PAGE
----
Opinion

John Tortorella, Blah Blah. Alain Vigneault, Blah Blah.

Zack Kassian has caught fire for the Canucks, with a four-game point streak playing alongside Brad Richardson and David Booth. - Wikimedia Commons (author Loxy!!)
Zack Kassian has caught fire for the Canucks, with a four-game point streak playing alongside Brad Richardson and David Booth.
— image credit: Wikimedia Commons (author Loxy!!)

Like, I really have to write about this? Well, okay.

John Tortorella, blah blah. Alain Vigneault, blah blah. As much as tonight's game really doesn't matter – Vancouver won't make the playoffs, New York will, and that won't change – it still kind of does. Last summer, the teams swapped coaches. You won't see that move in anything but hockey, where GMs actually often think, "Say, if we only had THAT guy, maybe it will change the years of internal dysfunction I myself have inflicted on this team and this poor city."

I'll put out there the thoughts I have had, and still do: John Tortorella is a fine hockey coach and he's passionate about his players. I like the guy, and he's had a bum deal this season in Vancouver. His critics forget that his predecessor – oh, Ho Hum, the guy who rides into town tonight on a blueshirted bronco from Broadway – missed the playoffs in his second season here, too, and only made the first one because his goalie decided to have the greatest individual season any Canucks ever has.

My other thought, about the other guy: Alain Vigneault is a fantastic general, a strategic mastermind who just quite simply can't coach with a lead or close out a battle. His ideals are too high and he was too excellent and too quiet for too long to be truly appreciated on Canada's Left Coast, even though he led these Canucks to two Presidents Trophies and a Stanley Cup Final, and watched over a squad that featured the team's first-ever Hart Trophy winner and two consecutive Art Ross Trophy winners.

Vigneault's triumphs, from 2009 to 2012, were clouded by the sentiment that Vancouver's GM, Mike Gillis, was actually the guy who deserved the credit. And now that Vigneault's gone, the thought exists that he actually did more than most would have with a lame duck team. Oh, and Mike Gillis sucks! Go figure...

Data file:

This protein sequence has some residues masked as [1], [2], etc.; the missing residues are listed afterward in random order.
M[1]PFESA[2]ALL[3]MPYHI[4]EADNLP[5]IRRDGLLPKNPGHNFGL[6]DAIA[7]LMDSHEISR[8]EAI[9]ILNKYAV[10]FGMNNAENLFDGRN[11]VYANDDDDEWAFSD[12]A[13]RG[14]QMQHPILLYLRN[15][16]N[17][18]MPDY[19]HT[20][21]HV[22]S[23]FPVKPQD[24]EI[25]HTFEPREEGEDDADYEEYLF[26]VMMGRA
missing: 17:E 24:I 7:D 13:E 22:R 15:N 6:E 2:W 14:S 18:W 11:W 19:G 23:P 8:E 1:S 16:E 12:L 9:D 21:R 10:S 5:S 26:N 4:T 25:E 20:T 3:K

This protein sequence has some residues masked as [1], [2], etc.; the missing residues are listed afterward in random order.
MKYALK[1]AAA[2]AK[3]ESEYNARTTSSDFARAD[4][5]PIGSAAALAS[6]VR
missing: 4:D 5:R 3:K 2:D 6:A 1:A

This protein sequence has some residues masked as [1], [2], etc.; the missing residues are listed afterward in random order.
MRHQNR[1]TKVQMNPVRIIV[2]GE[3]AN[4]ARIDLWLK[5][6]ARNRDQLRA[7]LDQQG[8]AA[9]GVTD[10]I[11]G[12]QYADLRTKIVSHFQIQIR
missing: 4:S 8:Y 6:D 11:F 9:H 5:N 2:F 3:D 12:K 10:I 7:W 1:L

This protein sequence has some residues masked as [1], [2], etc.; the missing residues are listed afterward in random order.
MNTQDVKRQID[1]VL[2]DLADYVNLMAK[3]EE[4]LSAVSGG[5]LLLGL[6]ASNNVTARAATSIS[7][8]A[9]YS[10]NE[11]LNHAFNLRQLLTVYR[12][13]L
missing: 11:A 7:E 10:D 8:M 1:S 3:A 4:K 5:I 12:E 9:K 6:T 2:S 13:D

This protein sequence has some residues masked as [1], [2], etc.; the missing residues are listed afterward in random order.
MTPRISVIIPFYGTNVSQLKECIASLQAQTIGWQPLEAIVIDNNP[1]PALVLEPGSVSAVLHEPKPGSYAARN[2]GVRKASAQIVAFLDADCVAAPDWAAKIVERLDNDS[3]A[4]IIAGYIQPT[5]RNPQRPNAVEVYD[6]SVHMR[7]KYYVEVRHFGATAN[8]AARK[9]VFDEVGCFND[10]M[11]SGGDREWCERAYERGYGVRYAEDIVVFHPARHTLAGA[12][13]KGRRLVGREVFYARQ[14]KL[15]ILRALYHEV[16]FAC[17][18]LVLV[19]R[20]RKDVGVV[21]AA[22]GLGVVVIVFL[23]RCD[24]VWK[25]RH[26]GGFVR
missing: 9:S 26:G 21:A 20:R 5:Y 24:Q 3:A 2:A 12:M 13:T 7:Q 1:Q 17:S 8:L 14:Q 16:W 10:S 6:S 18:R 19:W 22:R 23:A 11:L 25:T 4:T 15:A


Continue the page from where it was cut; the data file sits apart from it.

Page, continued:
But what right do I have to seriously talk about or analyze a coach?

Coaching is that bitty part of hockey we all have an opinion on, even though none of us have any clue what they're actually doing behind the bench, never mind in the locker room.

So we pick up on little, possibly insignificant things.

Things like John Tortorella's attitude, which seems gruff, mean, and sour. Things like Alain Vigneault's temperament, which always seemed irrelevant and sedated. Things like Ryan Kesler's hopes and dreams, even though – honestly – nobody gives a damn anymore.

The thought passed through my mind, briefly, in January that the Canucks owed Kesler something, just like they probably owed Roberto Luongo something and once owed Cory Schneider something. Or, that they owed Manny Malhotra something. But, you know what? They don't. The players always get what they want while the coaches get the tire treads, deserved or not.

And so, what do you do when you feel obligated to comment on something you have no authority on, or – worse – no motivation for?

Well, you will most likely go only one way...

You could do what temptation asks you to, and just break it down to a simple "Vancouver sucks and they got Tortorella, and New York is good and they got Vigneault... so, carry the two, VIGNEAULT IS BETTER THAN TORTORELLA!"

Forgive me, but if I wanted to go through the motions, I'd write for How I Met Your Mother.

Of course, you could also go the other way...

You could swear your allegiance to the Canucks and Tortorella, and you could stand by your boy Eddie Lack. You could honour Alain Vigneault for all the years he served us (and himself). You could remember – and this is a real stretch, I know – that tonight is just a damn game, and the conclusion we'll draw is as pointless and temporary as the preview we've been forced to write and then read.

Remember when Cory Schneider faced Roberto Luongo this year for the first time, when the Devils came to Vancouver? Remember how that seemed like a BIG deal at the time?

Yeah, well, how much does it matter now?

Trust me, Alain Vigneault has moved on. Mike Gillis will have to move on. (Get what I did there?) John Tortorella will either have to live with a plush unemployment or a returning, radically humbled roster in 2015.

So tonight is important, because it either matters a lot or not at all.

But that's hockey, isn't it?

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